Programme Notes - Musical Director (St Matthew Passion)
Posted: 25th February 2019
For the concert on 9 March 2019:
It is a privilege to welcome you to our performance of J.S. Bach’s St Matthew Passion this evening and it is particularly special to be finally performing this great work given the unexpected weather that forced us to cancel this event in March 2018. It has felt like a long journey to get to this point and we are extremely grateful for your support.
I was passionate when undertaking this exciting challenge that we must aim to communicate the emotion and context of this incredible work of art. To this end, I have been encouraging the choir to memorise sections of the music that they are comfortable with in order to better communicate the wide range of feeling present in the St Matthew Passion – be it anger or sorrow, hope or love, the St Matthew Passion has it all, taking us on an emotional rollercoaster in the context of Jesus’ final days leading up to his crucifixion.
Any performance of a Bach passion is inextricably linked with the liturgy of Good Friday and the striking theatre of the ‘Service of the Lord’s Passion’. There has often been a suggestion among commentators that J.S. Bach was a composer for the church whilst Handel preferred the theatre. Whilst this may have some truth to it, it certainly does not infer that Bach’s works are devoid of drama and narrative – quite the opposite! Anyone who has experienced the drama of a St Matthew Passion on Good Friday would surely agree. In fact, in my opinion, J.S. Bach has set Picander’s stunning libretto in a way which outdoes most Baroque opera in its sheer variety of form, characterisation and storytelling.
As a choral scholar at Exeter Cathedral, I vividly remember my first Good Friday – perhaps more so than my first Christmas. The striking image of the Canons lying face down on the ground at the altar was deeply moving. The congregation are then invited to come up and pay their own respects at the cross for the ultimate sacrifice of Jesus Christ. The choir always sang The Reproaches by John Sanders whilst this occurred, and this was probably the first time I understood the immense synergy between Liturgy and Music. Whilst The Reproaches are a vivid accompaniment to the adoration of the cross, the reciting of the Lord’s Passion precedes this, and it is often not practical to perform a Bach passion in its entirety as it is around three hours in length with no cuts. Tonight, we present an abridged version but one which hopefully maintains the integrity of the narrative.
One of the mission statements of the Exeter Bach Society constitution is to further the education of J.S. Bach and his contemporaries among the community and it is in this light that we are delighted to welcome the choir of St. Peter’s School, Lympstone to sing the Ripieno chorus and several other selected movements. Engaging young people with classical music is a mission close to my heart and I’m very grateful to Chris Hoban (Director of Music) for finding time in their busy schedule. In addition, it has been great to collaborate with Exeter Chorale and their Musical Director – Simon Dunbavand. After the cancellation of last year’s event due to snow, I needed to replace one of the choirs who subsequently pulled out and I couldn’t have asked for a more professional and dedicated group of amateur singers to take on the challenge. They have been a pleasure to work with and I hope they have enjoyed the experience.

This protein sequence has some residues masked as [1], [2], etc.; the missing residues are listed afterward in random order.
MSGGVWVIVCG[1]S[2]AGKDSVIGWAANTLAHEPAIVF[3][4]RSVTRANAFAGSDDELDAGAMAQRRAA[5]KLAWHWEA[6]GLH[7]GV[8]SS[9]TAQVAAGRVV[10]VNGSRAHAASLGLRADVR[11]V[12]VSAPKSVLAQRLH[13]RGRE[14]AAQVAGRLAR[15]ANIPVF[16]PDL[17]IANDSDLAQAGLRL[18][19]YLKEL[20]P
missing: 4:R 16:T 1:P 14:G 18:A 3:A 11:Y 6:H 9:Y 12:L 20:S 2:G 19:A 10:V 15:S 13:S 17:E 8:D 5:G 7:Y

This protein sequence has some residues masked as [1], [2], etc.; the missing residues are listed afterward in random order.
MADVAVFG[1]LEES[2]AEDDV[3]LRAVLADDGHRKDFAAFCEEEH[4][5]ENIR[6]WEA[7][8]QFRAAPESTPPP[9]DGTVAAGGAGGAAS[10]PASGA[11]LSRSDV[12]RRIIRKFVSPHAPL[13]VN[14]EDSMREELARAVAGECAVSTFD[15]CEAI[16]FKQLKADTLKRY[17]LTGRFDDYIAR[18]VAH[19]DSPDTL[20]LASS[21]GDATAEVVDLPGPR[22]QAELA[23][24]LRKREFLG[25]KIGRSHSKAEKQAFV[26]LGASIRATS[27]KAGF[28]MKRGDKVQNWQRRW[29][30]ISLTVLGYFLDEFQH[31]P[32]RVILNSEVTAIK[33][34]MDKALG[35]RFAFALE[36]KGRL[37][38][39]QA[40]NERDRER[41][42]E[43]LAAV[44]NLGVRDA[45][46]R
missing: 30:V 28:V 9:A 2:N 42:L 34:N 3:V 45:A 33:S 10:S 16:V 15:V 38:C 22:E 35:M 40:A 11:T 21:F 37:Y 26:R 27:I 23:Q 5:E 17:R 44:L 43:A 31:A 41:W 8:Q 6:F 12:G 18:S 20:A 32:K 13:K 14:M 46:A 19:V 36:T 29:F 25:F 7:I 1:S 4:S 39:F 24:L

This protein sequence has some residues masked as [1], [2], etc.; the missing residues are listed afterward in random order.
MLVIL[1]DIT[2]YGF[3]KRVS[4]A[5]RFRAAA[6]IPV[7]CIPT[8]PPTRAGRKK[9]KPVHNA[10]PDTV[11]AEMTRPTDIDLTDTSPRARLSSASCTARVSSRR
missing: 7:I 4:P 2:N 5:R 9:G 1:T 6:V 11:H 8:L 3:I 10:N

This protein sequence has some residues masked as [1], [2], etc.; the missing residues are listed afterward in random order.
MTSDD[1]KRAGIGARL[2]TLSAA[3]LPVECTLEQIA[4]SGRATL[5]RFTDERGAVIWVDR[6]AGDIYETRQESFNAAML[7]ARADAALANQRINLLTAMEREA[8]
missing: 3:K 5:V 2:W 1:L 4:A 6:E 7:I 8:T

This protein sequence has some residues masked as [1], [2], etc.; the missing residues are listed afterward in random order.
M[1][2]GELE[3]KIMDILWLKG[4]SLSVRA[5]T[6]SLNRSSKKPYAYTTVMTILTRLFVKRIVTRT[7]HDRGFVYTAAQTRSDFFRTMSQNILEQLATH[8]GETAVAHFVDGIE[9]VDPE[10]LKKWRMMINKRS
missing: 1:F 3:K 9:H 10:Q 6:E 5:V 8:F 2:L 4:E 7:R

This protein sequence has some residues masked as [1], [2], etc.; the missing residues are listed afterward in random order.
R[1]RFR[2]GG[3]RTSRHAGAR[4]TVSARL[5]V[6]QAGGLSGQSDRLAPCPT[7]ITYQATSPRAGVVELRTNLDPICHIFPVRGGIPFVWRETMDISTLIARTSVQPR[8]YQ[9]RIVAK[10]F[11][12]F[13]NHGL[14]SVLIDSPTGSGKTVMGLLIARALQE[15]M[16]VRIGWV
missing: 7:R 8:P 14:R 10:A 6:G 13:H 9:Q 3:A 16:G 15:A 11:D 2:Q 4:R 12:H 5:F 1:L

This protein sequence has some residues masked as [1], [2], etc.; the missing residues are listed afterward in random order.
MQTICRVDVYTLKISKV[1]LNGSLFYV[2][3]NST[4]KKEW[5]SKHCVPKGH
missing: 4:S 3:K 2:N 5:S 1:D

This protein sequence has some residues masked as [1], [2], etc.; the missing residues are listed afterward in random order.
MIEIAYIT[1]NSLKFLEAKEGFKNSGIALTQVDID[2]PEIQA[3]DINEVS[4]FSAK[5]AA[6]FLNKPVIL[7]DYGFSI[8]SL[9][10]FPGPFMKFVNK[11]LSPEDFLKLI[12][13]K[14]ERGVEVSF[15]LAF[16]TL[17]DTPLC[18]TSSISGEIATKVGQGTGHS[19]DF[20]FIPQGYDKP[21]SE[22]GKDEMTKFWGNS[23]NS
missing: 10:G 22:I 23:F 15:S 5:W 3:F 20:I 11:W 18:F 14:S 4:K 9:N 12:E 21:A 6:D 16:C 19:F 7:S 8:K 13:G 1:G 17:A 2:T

I believe that any concert performance of the St Matthew Passion should engage the audience with the narrative and transport them to the liturgy of Good Friday irrespective of whether you have experienced this service yourself. This should be true regardless of your beliefs; we can all relate to sacrificing the needs of ourselves to help others and the importance of the forgiveness of sins. As such, we have decided to sing the chorales in English to enhance audience engagement.
I am extremely grateful to all the soloists and the Exeter Bach Society Orchestra for their time and commitment and I would particularly like to thank the committee for their help in the preparation of this concert. Please refrain from applause at the end of the first half and please allow a moment of reflection at the end of the concert before applauding. I look forward to meeting you following the performance.
Jonathan Lucas Wood